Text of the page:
WikiLeaks claims Google director helped the NSA spy on Afghanistan
When journalist Glenn Greenwald and the co-authors of last week’s article in The Intercept wrote about the latest US National Security Agency spy operation to be leaked, they alleged that the NSA has been collecting the contents seemingly of all cell phone calls dialed or received in two nations: the Bahamas, and an unnamed “country X.” After scolding The Intercept for withholding the name of that second country, WikiLeaks alleged on Friday that the other subject of the previously unreported NSA program was Afghanistan.
“WikiLeaks has confirmed that the identity of victim state is Afghanistan,” editor-in-chief Julian Assange wrote. “This can also be independently verified through forensic scrutiny of imperfectly applied censorship on related documents released to date and correlations with other NSA programs.”
According to WikiLeaks, there may be much more to the story. Also last week, the anti-secrecy group tweeted that Jared Cohen — the 32-year-old current director of Google Ideas and a former US State Department advisor — has a history that connects him to a program that may have put Afghan signals intelligence, or SIGINT, into the hands of US investigators.
On the morning of May 23, WikiLeaks directed its Twitter followers to a July 2009 State Dept. cable included within a trove of classified documents supplied by imprisoned intelligence source Chelsea Manning the following year.
“Google Idea's director Jared Cohen was tasked with getting Afghan telcos to move towers to US bases when at DoS,” WikiLeaks tweeted.
Google Idea's director Jared Cohen was tasked with getting Afghan telcos to move towers to US bases when at DoS https://t.co/bwVvyXuMU4
— WikiLeaks (@wikileaks) May 23, 2014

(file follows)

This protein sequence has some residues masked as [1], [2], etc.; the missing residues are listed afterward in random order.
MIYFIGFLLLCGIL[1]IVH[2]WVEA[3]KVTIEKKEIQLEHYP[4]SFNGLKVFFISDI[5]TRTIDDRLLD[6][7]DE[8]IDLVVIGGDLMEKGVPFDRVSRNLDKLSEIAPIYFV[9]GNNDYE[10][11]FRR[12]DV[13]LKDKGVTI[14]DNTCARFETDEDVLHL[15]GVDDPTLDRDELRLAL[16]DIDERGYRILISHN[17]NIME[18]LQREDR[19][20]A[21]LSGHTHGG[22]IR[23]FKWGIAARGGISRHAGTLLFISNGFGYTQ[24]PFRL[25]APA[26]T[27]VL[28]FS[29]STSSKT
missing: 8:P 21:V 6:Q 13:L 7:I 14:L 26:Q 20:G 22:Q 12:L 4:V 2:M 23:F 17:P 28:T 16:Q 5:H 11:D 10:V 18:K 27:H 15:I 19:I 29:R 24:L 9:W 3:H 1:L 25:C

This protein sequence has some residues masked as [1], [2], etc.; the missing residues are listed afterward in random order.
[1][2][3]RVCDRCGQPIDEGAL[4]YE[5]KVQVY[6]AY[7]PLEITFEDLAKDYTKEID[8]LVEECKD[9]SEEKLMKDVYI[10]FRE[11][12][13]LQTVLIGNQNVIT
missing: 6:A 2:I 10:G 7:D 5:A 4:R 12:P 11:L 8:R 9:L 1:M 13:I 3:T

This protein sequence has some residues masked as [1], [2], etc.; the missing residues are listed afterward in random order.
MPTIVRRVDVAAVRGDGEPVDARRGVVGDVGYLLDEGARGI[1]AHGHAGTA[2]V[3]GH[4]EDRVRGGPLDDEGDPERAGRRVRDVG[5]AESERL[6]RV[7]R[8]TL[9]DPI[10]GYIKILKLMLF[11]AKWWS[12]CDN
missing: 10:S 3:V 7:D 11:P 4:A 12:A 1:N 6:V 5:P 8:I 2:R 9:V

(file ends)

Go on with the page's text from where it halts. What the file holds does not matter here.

Paul Carr, a blogger at Pando Daily, wrote last week that he was unsuccessful with his attempts to get Cohen to comment about the allegations. Nevertheless, the cable referenced by WikiLeaks does indeed connect him, to a degree, with an Afghan SIGINT operation that may have something to do with the NSA program that collects the contents of phone calls.
“From July 8-11, SRAP [Special Representative for Afghanistan and Pakistan] Special Advisor Ashley Bommer and S/P staffer Jared Cohen met with US Forces-Afghanistan (USFOR-A) officials and the mobile service providers to discuss the possibility of placing telecommunications towers on US Military's Forward Operating Bases (FOBs) or other secure locations,” it reads in part.
According to the confidential State Dept. dispatch, major Afghan telecom Roshan was “keen to develop this partnership with the [US government]” and viewed it “as a way to promote mutual security, communications and commercial strategies for Afghanistan.”
If Roshan should agree to a draft proposal then in the works, the cable continued, the telecom would lease space to US forces to erect mobile phone towers through Afghanistan.
The cable continued: